Right by my locker there was a larger group huddled on the floor. Some of them were even dressed in black, and all of them had this teary, post-cry look. I assumed these were Melissa’s closest friends. I was trying not to stare as I opened my locker. The metal stuck to the sweat on my fingers so it was a few tries before the door swung open. A slip of paper was lying on the bottom, and without much effort I noticed it was Kevin’s handwriting. He attaches these weird little curls on the end of every letter. “Meet me at Sunny Days” he had written, with the bottom of the “y”s twisting in little knots. I barely noticed the calligraphy though. Why wouldn’t he just text me? This isn’t a movie. I also really didn’t want to go back. However, I didn’t want Kevin to do anything stupid. School hadn’t started just yet, and I had a math test first block. I hate math. I counted my bus fare.
The motel was pretty much how we left it. The colours maybe looked a little duller after yesterday’s events, but there was still the ugly sign out front. In yellow and orange letters it said “Welcome to Sunny Days”, next to a cartoon of a sun winking. The sun was also flashing a “shaka” sign, and a speech bubble had him saying the words “Hang Loose!” It was pretty lame. Kevin was sitting in the lobby when I arrived. He looked like he had barely slept.
“I barely slept”, he said once I entered through the revolving door. “But for the hour I did, I had a dream”.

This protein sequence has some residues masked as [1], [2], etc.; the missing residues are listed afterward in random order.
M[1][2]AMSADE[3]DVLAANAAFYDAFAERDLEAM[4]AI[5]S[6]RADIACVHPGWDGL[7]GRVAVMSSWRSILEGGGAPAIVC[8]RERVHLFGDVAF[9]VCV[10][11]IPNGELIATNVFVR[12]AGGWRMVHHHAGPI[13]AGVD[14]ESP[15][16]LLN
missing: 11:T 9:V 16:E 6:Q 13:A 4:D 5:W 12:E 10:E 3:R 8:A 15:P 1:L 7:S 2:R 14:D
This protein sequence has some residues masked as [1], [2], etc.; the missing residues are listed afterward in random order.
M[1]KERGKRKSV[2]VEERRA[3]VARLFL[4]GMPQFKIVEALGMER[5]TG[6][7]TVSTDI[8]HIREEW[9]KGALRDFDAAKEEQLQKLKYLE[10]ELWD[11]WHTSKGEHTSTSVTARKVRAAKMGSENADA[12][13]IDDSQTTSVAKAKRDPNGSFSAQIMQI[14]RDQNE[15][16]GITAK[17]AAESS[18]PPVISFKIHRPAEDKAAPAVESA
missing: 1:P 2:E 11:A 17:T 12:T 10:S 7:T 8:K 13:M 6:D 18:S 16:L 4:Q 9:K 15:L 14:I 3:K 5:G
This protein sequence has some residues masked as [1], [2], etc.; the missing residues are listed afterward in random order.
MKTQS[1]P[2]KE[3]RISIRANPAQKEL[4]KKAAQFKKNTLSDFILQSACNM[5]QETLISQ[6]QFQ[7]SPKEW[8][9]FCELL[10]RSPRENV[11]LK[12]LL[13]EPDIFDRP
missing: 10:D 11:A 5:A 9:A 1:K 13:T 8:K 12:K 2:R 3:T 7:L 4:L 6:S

I let out a fake gasp of amazement. Kevin has always claimed that he’s never dreamt. I’ve explained to him numerous times that everyone dreams, yet he might not remember his, but he’s always insisted that he’s special.
“I was in the room where we saw the girl”, he said as if he was announcing a grand triumph.
“Lower your voice”, I said through gritted teeth. “I don’t want anyone finding out we were there.” There were a few cops talking with some employees at the front desk, easily within earshot. I could smell the breakfast wafting in from the other room. I was surprised it was even open. Wouldn’t they close it after a death? I guess they couldn’t kick everyone out.
“Anyways”, Kevin continued, his voice barely lower. “I was with her, the girl who committed suicide.”
“Melissa.” I said tossing him a paper from a nearby coffee table.
“Yeah, her.” He took a look at the photo. “Oh, well she looks better here. But she was almost a ghost in my dream. She showed me where she put her suicide note.” All throughout his story he had been ruffling his hair. He was beginning to look like a mad scientist. “Under the bed,” he concluded on a final, dramatic note.
“What?” I was surprised. “Under the bed?” That’s barely even hiding it. “She might as well just have held it in her hand or something” I guess she was a water-skier.
“Oh yeah, but, uh, in a different room.”
“What?!” I was even more surprised. “Why so much effort?”
“I don’t know, but that’s where she told me it was. Room three, floor two.”
On the elevator up I kept thinking how stupid this was. Following around a hint Kevin got in a dream of his? We had no business investigating this, or snooping around, that should be left to the police or the FBI or something. Still, I have to admit I was intrigued. The elevator ride took about two seconds – it would have been faster just to take the stairs. At the end of the hallway I could see a group of people standing around the door we had walked into yesterday. I stood staring at them for a couple seconds, and when I turned around, Kevin had already picked the lock and was already checking underneath the bed of room three. I came and crouched behind him.
“There’s nothing here,” he said, barely hiding his disappointment.
“Well, what did you expect?” I was disappointed as well. “You saw it in a dream”. But Kevin wasn’t listening. He was looking past me.
“Hey guys,” a female voice said.